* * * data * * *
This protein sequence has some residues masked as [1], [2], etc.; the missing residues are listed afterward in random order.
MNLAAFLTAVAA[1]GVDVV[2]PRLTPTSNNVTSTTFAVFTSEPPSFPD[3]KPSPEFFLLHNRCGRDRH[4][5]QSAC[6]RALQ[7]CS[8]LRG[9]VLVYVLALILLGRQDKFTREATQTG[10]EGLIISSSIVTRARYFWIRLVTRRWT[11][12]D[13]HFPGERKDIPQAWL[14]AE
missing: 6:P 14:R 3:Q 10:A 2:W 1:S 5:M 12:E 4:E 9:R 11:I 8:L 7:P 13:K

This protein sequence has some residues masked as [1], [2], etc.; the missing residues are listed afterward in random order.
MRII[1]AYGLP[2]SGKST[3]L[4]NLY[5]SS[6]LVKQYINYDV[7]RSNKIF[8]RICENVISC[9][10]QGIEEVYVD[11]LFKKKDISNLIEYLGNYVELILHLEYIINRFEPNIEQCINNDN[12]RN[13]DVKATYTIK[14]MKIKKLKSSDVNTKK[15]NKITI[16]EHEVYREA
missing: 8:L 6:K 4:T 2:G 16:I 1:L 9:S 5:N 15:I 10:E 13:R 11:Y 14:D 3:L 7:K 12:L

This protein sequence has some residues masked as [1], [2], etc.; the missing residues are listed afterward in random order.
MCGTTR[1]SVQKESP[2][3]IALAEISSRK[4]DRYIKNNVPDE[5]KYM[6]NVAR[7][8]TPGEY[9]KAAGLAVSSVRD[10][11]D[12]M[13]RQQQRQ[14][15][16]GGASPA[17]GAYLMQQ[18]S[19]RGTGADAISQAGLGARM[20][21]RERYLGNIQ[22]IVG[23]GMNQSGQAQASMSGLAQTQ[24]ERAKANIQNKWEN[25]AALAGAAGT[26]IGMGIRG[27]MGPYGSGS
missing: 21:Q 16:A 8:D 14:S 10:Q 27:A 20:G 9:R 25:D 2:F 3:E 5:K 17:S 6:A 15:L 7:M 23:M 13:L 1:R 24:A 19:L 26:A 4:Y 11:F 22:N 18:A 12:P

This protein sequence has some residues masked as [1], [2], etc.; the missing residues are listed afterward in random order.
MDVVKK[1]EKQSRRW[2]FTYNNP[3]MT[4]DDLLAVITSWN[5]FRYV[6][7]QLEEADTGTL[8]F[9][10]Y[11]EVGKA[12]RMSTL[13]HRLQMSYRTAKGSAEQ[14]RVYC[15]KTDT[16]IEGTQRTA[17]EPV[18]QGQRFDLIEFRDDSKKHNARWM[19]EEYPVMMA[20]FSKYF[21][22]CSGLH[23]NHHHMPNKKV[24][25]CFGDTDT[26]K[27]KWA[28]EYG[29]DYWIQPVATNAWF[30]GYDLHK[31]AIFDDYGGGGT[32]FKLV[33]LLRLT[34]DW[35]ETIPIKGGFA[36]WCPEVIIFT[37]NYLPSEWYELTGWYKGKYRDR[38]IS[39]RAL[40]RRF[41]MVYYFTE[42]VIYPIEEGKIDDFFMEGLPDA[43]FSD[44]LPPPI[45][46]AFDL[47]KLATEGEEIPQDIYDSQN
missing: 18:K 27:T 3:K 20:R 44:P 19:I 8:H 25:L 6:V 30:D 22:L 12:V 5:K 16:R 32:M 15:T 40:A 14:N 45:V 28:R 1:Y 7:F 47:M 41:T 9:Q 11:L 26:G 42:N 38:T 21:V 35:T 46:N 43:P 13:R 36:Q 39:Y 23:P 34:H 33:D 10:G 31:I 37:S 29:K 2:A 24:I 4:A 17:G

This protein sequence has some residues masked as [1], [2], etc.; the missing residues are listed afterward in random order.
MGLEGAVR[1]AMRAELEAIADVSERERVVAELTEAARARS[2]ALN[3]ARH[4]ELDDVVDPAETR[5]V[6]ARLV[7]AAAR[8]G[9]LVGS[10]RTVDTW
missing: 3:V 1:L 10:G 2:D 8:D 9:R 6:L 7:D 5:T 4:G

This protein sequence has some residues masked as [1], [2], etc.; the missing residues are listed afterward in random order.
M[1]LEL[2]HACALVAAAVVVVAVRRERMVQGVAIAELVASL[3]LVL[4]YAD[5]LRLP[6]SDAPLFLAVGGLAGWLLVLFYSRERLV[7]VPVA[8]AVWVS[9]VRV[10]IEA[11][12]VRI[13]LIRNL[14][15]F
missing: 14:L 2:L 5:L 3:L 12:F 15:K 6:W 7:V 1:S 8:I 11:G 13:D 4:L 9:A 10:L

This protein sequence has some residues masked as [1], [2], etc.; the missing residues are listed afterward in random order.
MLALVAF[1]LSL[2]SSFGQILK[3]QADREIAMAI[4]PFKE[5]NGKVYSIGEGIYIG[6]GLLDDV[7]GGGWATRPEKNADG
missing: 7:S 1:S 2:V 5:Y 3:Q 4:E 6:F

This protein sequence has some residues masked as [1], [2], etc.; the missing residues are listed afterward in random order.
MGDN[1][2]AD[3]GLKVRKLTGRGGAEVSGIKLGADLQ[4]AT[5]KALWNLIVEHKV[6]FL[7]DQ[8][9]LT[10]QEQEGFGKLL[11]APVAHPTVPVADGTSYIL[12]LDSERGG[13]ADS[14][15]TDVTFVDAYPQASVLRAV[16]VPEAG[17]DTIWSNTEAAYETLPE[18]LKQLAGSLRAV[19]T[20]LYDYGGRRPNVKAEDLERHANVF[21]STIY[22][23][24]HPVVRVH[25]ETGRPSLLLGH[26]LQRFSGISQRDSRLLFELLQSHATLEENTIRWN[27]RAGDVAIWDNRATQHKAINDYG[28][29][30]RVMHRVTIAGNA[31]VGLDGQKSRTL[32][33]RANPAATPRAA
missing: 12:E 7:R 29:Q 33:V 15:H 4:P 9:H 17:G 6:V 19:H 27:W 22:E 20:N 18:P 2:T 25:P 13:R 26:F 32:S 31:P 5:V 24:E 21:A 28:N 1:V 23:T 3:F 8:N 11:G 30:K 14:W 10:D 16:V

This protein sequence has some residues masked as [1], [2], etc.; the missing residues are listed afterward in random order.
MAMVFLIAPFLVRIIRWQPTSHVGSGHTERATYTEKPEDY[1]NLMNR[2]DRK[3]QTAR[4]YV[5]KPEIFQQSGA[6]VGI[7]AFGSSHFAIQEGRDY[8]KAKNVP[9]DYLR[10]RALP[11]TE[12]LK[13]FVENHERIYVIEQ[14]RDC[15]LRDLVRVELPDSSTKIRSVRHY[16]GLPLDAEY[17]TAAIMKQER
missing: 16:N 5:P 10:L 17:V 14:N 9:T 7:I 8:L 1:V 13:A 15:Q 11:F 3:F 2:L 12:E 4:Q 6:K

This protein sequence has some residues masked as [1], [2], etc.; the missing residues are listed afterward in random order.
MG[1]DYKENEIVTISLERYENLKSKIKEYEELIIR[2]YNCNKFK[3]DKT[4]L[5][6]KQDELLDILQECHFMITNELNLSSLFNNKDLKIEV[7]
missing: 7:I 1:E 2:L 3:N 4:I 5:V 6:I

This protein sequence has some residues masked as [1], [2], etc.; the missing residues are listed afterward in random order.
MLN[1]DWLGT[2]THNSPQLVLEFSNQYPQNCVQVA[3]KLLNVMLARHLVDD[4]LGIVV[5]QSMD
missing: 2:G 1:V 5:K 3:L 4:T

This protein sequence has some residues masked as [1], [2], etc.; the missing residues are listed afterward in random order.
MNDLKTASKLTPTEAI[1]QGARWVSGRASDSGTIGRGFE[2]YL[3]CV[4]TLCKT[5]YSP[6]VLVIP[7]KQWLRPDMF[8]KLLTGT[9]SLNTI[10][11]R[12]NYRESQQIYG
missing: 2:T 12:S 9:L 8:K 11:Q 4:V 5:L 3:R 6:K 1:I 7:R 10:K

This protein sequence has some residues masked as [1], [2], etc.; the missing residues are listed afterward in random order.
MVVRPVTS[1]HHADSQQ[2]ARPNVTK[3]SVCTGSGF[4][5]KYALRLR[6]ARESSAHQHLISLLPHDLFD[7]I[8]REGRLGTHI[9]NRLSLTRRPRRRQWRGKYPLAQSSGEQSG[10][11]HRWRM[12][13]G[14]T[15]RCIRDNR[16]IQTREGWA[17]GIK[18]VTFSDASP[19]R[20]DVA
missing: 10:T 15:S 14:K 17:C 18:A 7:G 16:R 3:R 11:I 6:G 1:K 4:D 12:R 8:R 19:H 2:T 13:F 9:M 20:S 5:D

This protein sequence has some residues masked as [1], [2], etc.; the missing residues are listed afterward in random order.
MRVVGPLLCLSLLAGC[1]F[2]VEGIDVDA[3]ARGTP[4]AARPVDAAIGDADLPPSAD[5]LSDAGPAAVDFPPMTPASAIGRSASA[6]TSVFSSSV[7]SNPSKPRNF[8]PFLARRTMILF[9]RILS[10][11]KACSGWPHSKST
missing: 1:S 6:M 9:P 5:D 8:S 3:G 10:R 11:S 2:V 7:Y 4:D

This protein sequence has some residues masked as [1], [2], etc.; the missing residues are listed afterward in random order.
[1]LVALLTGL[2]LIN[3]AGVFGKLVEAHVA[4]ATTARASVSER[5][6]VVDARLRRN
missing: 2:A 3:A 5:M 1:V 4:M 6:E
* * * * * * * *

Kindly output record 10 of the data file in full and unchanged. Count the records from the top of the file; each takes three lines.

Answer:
This protein sequence has some residues masked as [1], [2], etc.; the missing residues are listed afterward in random order.
MG[1]DYKENEIVTISLERYENLKSKIKEYEELIIR[2]YNCNKFK[3]DKT[4]L[5][6]KQDELLDILQECHFMITNELNLSSLFNNKDLKIEV[7]
missing: 7:I 1:E 2:L 3:N 4:I 5:V 6:I